[Respiratory virosis and invasive bacterial superinfections. The case for influenza and meningococcal diseases].
ABSTRACT The pathophysiology of bacterial superinfections of influenza, including meningococcal diseases, remains obscure. Mice, normally resistant to the meningococcus, become susceptible after previous influenza A virus infection. This immunosuppressive effect is transitory and is associated with the peak of the inflammatory anti-virus reaction. These results underline the importance of preventing bacterial superinfections of influenza by the surveillance of any relapse of fever after improvement of the influenza syndrome. At the community level, influenza vaccine, beside its specific effects, might also prevent many cases of invasive superinfections, including meningococcal diseases.
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ABSTRACT: To evaluate risk factors for meningococcal carriage and carriage acquisition in the African meningitis belt, comparing epidemic serogroup A (NmA) to non-epidemic serogroups. During the non-epidemic meningitis season of 2003, pharyngeal swabs were taken at five monthly visits in a representative population sample (N = 488) of Bobo-Dioulasso, Burkina Faso (age 4-29 years) and analysed by culture. Standardized questionnaires were administered. In 2006, a similar study was performed in 624 individuals (age 1-39 years) during an NmA meningitis epidemic. We evaluated serogroup-specific risk factors for carriage, carriage acquisition and clearance using multivariate logistic and Poisson regression, and a Cox proportional hazard model. The prevalence of NmA carriage (current or recent pharyngitis or rhinitis) was 16% (31%) vs. 0% (9%) in the epidemic vs. the hyperendemic setting. During the epidemic situation, NmA carriage was significantly associated with recent sore throat (adjusted odds ratio (OR), 3.41) and current rhinitis (OR 2.65). During the non-epidemic meningitis season in 2003, air humidity (20-39% and >or=40%, compared to <20%) during the month before swabbing was significantly and positively associated with carriage acquisition of non-groupable meningococci (OR 2.18 and 1.55) and inversely with carriage clearance (hazard ratio 0.61 and 0.27, respectively). Respiratory tract infections may increase meningococcal carriage, and thus contribute to epidemic risk, in addition to seasonality in the meningitis belt. Humid climate may favour carriage of unencapsulated meningococci. These findings may help identifying interventions against epidemic and hyperendemic meningococcal meningitis due to non-vaccine serogroups.Tropical Medicine & International Health 11/2008; 13(12):1543-52. · 2.94 Impact Factor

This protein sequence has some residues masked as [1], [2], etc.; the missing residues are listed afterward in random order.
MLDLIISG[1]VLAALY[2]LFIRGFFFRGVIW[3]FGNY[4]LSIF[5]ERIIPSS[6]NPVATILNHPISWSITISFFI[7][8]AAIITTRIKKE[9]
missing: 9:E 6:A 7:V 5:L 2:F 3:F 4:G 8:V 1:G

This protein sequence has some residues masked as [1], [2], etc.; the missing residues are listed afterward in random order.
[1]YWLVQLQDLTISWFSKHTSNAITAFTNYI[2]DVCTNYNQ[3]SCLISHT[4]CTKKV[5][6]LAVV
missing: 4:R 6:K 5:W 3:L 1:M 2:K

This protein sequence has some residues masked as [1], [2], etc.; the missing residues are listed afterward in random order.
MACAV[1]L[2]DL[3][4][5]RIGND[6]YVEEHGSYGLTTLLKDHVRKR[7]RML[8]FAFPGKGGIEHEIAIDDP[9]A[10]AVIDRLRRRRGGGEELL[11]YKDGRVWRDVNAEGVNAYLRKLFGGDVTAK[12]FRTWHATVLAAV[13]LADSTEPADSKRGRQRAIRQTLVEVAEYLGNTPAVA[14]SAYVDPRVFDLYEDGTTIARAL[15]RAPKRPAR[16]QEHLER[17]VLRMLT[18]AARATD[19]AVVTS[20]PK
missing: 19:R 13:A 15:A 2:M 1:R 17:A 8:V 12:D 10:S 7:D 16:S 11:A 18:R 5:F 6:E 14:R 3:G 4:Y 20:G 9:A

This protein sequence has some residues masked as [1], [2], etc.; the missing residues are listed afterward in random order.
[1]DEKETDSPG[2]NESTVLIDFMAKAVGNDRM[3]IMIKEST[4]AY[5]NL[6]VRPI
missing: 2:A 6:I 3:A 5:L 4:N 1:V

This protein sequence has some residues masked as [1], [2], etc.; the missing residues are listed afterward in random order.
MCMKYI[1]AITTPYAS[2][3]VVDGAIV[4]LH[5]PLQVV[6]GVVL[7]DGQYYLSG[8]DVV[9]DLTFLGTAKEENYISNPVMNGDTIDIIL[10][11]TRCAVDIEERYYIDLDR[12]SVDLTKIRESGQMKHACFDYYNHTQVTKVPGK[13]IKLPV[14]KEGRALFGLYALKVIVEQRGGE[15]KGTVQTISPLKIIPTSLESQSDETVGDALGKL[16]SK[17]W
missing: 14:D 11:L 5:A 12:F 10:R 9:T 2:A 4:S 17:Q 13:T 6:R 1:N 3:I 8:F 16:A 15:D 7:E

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ABSTRACT: Despite much progress in surveillance and biological research, no explanation exists to date for the epidemic pattern of meningitis in the African meningitis belt, which is required to mathematically model the impact of vaccine strategies or to predict epidemics. This paper presents a hypothetical explanatory model for epidemic meningococcal meningitis. Four incidence patterns are defined as model states, including endemic incidence during the rainy season, ubiquitous hyperendemicity during the dry season, occasional localized epidemics, and-at the regional level-regular epidemic waves spanning over communities or years. While the transition from endemic to hyperendemic situation in a community is caused by an increase in risk of meningitis given colonization by a virulent meningococcus (due to damage of the pharyngeal mucosa by dry climate), the transition from hyperendemic to epidemic situation involves increased pharyngeal colonization and transmission (possibly caused by viral respiratory infection epidemics). The described mechanisms are sufficient to explain the 10- to 100-fold incidence increase that both transitions usually imply. Epidemic waves occur if new meningococcal strains which escape pre-existing immunity, enter the population. Future research should include the impact of viral co-infection on bacterial colonization and invasion.International journal of infectious diseases: IJID: official publication of the International Society for Infectious Diseases 12/2009; 14(7):e553-9. · 2.17 Impact Factor